Looking around the web, it doesn’t take long for you to find free domain names, free hosting and free software such as Blogger or WordPress etc to create your own website. However, if you run or are involved in a website or have some of your own some server space, one of the things you might need to do quite often is use the File Transfer Protocol (FTP) to upload files to the server.
Uploading can be done pretty easily and there are some nice FTP programs around such as the open source FileZilla. The programs are good, but if you just want to quickly upload a file or image it can be a bit of a pain going through FTP software just to do it. An obvious solution is to use a the right click context menu in Windows to do the work for you. Just right click on a file and click the send option in the menu, easy. Here’s a selection of ways you can achieve it. 1. SendTo FTP
SendTo FTP is almost as old as Windows XP but still actually works perfectly well with only one problem, which is you need to run the installer in compatibility mode when running from Vista or Win 7. To do that right click the setup.exe -> Properties -> Compatibility, tick the “Run this program in compatibility…” box and click OK. It will then install fine. To access the program settings, right click on a file -> Send To -> SendTo FTP.
In the window supply a profile name and add your FTP details, if you need to change Passive mode or firewall ports click the Options button. SendTo FTP maintains a list of frequently used hosts as profiles in the drop down box and can remember your user name, password and sub-directory for each one. Clicking OK will then upload your files. If you only have a single profile, you can enable automatic uploads without having to click OK or close the window afterwards by ticking a couple of boxes in Options. Multiple files can be selected but not folders. Tested and works on XP and Windows 7
2. Upload Express
Upload Express is quite an old program dating back to 2006, and as a consequence some of its functions don’t work such as the direct upload to YouSendIt and sending images to ImageShack. The official website has also gone, but the program still can upload one file at a time to FTP. After installation, when you right click on a file there will be a new context menu option for Upload Express where you can setup a new FTP entry to upload your files.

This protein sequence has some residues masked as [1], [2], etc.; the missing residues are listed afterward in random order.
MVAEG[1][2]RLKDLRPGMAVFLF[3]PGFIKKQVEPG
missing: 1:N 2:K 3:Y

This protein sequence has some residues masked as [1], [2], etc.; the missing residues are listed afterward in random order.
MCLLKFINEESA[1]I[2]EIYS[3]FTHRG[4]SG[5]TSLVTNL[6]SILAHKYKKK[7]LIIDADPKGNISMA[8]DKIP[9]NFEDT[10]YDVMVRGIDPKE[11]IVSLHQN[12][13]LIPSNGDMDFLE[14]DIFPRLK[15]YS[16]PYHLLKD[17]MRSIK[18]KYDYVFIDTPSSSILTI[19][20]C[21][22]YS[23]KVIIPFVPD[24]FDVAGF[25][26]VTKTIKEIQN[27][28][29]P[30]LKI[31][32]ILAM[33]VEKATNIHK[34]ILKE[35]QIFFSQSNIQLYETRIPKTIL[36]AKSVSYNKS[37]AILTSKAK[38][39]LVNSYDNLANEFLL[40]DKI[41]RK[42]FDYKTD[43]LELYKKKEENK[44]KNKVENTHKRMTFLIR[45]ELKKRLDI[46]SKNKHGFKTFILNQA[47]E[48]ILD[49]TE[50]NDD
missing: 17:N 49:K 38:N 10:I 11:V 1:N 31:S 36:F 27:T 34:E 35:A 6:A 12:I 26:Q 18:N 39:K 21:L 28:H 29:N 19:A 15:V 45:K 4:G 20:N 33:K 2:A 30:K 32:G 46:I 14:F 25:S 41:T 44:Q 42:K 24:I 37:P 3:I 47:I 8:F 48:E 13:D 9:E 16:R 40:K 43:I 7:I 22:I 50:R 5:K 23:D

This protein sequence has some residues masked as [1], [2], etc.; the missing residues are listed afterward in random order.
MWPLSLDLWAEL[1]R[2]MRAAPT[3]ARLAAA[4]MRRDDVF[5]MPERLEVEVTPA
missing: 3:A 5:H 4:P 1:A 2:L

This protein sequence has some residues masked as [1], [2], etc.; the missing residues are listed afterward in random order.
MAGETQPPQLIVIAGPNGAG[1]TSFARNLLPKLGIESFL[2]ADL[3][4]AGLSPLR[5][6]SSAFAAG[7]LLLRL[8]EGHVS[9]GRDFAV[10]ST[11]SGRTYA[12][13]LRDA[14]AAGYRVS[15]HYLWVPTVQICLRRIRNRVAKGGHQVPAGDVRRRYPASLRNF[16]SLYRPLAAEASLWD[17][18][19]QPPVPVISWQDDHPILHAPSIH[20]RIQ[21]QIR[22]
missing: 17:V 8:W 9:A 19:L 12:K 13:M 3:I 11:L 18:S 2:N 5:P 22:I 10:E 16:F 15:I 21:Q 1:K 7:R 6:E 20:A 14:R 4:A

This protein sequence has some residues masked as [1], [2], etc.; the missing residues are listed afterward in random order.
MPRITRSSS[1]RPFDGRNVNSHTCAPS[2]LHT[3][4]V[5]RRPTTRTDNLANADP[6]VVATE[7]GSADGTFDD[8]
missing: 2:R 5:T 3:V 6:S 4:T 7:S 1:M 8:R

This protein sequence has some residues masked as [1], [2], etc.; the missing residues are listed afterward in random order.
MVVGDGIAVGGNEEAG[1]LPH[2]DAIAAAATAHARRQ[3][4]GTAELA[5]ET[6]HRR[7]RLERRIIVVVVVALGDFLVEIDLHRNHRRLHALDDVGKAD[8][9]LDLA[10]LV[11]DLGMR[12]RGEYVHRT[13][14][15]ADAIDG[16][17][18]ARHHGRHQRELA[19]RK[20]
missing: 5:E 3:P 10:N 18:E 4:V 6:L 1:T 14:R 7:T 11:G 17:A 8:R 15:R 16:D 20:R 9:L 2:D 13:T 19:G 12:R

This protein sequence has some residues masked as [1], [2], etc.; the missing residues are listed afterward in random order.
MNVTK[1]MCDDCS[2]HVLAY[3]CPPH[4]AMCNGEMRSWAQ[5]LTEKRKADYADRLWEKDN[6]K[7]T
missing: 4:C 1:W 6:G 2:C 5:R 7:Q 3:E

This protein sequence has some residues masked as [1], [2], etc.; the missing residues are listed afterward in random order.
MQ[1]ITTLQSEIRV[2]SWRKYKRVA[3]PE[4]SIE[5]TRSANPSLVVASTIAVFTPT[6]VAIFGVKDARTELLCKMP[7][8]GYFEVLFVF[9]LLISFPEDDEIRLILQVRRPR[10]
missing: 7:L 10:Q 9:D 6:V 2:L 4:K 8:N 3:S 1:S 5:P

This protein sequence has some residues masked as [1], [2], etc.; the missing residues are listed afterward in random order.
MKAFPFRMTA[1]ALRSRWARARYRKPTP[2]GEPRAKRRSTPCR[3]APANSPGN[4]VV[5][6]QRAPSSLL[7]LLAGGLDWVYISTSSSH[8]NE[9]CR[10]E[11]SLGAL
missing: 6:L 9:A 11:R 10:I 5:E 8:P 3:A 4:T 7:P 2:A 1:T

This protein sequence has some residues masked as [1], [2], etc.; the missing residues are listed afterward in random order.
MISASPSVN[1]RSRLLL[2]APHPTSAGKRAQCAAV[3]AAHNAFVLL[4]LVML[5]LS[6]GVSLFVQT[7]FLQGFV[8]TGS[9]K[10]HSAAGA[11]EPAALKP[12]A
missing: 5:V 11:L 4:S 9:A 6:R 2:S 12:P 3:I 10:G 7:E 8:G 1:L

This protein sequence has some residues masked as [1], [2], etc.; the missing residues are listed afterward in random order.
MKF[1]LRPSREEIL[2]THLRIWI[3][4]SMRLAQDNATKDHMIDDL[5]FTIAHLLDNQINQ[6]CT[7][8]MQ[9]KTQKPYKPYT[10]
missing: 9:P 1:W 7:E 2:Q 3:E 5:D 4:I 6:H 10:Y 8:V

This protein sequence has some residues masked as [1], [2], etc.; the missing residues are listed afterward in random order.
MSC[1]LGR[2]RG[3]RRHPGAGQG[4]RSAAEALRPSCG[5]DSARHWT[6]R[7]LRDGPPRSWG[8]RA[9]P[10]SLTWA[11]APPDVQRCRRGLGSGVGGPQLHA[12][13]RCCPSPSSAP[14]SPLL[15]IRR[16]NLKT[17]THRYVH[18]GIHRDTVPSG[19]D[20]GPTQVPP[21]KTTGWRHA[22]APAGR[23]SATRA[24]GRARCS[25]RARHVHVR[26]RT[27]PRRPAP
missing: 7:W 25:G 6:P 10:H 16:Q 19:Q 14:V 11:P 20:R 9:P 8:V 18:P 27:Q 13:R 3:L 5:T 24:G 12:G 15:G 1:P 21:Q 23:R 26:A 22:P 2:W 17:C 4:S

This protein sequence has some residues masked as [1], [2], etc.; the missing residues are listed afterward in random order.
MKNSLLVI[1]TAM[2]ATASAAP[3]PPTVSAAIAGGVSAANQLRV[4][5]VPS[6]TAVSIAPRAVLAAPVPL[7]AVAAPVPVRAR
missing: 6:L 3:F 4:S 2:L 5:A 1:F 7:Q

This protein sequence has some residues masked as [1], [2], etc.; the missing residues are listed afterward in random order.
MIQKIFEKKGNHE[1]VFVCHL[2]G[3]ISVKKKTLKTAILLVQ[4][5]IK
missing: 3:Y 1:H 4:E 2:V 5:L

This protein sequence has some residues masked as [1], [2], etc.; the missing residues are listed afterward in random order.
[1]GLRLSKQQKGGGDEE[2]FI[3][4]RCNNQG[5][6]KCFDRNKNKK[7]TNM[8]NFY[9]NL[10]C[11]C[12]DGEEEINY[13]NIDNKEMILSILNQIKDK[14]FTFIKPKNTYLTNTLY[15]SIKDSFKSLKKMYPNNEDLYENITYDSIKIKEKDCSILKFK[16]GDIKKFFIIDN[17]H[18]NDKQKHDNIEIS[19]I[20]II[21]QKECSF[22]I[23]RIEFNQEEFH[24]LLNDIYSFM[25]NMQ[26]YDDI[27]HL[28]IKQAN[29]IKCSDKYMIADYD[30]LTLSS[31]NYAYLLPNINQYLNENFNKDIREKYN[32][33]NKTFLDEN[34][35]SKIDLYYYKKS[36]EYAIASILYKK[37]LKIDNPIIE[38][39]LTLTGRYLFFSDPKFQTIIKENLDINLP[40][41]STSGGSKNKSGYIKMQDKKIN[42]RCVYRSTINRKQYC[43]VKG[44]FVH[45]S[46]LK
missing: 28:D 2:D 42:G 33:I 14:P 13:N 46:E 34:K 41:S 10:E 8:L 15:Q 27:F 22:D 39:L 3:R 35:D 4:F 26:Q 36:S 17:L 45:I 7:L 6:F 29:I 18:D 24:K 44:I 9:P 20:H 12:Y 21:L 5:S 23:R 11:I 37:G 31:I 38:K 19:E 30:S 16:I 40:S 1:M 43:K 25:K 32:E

Create a new entry and enter your FTP settings in the window, then click to save them. Once that’s done, the new location will appear above Settings in the context menu. When you select a file for upload a progress window will popup letting you know about the upload progress.
As mentioned, the YouSendIt and Imageshack options don’t work but the FTP upload tested fine on Windows XP and 7.
RightLoad is certainly the most comprehensive FTP right click uploading program here and includes a wealth of other features to go with it. Also on offer is uploading to Facebook, Flickr, Imageshack, Imgur and VirusTotal by way of the included plugins and images can be automatically resized before upload or thumbnails can be created alongside the full size images.
There is also a portable version of Rightload but it doesn’t include the right click menu options so the installer is required. Open the program via the Start menu and go to Tools -> Options -> Servers tab -> New Server and enter your FTP details. The program creates 2 sets of context menu entries, one in the right click menu and another in the Send To sub menu and when you right click on the file(s) they can be queued up or sent immediately.